September 2015
Volume 15, Issue 12
Free
Vision Sciences Society Annual Meeting Abstract  |   September 2015
Diagnostic information for accurate trustworthiness judgments for Caucasian and African-American faces
Author Affiliations
  • Karolann Robinson
    Département de Psychologie, Université du Québec en Outaouais
  • Daniel Fiset
    Département de Psychologie, Université du Québec en Outaouais
  • Josiane Leclerc
    Département de Psychologie, Université du Québec en Outaouais
  • Caroline Blais
    Département de Psychologie, Université du Québec en Outaouais
Journal of Vision September 2015, Vol.15, 1215. doi:10.1167/15.12.1215
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      Karolann Robinson, Daniel Fiset, Josiane Leclerc, Caroline Blais; Diagnostic information for accurate trustworthiness judgments for Caucasian and African-American faces. Journal of Vision 2015;15(12):1215. doi: 10.1167/15.12.1215.

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      © ARVO (1962-2015); The Authors (2016-present)

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Abstract

In a recent study, we used the Bubbles technique (Gosselin & Schyns, 2001) to probe the facial features that lead to changes in the perceived trustworthiness of a face (Robinson et al., 2014). However, this study did not allow us to identify which facial features are involved in accurate trustworthiness judgments. Surprisingly, few studies have investigated whether the diagnostic facial information for trustworthiness judgment is stable across faces from different ethnicities. The present study aims to pinpoint the diagnostic facial features for accurate trustworthiness judgments of Caucasian (Cau) and African-american (AA) faces using Bubbles. First, 40 participants rated the level of trustworthiness of a large number of faces from both races. These judgments were then used as our accuracy measure in a Bubbles experiment, conducted on another group of 50 participants. On each trial, two bubblized faces were shown to the participants and they were asked to choose the one that appeared most trustworthy. The bubbles’ locations were the same on both faces. The average accuracy for each face ethnicity was maintained at 62.5% (approximately halfway between chance and the average performance without Bubbles) by adjusting the number of bubbles on a trial-to-trial basis using QUEST (Watson & Pelli, 1983). A paired t-test indicated that participants needed less bubbles with Cau faces (M=67.4, SD=40.2) than with AA faces (M=90.6, SD=43.7), t(49)=-2.86, p=0.006. We computed distinct classification images for both ethnicities by calculating a weighted sum of the bubbles mask, using the accuracy transformed into z-scores as weights. A cluster test (Chauvin et al., 2005) was applied on the classification images to determine statistical significance. Our results indicate that the left eye is positively correlated with accurate trustworthiness judgments for Cau faces, while the area of the mouth and the right eye are diagnostic for AA faces.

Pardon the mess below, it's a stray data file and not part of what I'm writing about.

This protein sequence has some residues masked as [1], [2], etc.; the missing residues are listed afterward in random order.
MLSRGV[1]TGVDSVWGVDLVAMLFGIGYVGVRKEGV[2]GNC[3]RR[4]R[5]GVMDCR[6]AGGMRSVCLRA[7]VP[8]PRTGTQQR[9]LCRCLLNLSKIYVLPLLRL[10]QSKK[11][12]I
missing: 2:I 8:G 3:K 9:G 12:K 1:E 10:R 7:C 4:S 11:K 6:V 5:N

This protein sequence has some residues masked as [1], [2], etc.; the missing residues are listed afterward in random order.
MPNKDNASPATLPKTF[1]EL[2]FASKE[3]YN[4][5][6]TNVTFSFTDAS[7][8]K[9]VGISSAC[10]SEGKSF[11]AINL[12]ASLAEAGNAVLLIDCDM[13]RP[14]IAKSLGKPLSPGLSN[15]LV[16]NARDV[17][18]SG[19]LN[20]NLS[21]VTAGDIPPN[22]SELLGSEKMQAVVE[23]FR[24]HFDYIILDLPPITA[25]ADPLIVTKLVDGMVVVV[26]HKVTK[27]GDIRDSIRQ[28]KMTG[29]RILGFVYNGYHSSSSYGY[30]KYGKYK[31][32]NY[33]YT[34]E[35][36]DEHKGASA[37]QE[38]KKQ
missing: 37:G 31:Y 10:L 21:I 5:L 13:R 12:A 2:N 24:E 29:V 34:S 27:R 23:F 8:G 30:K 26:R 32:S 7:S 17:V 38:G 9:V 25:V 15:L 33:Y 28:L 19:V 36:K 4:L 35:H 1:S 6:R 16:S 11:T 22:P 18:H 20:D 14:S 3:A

Meeting abstract presented at VSS 2015

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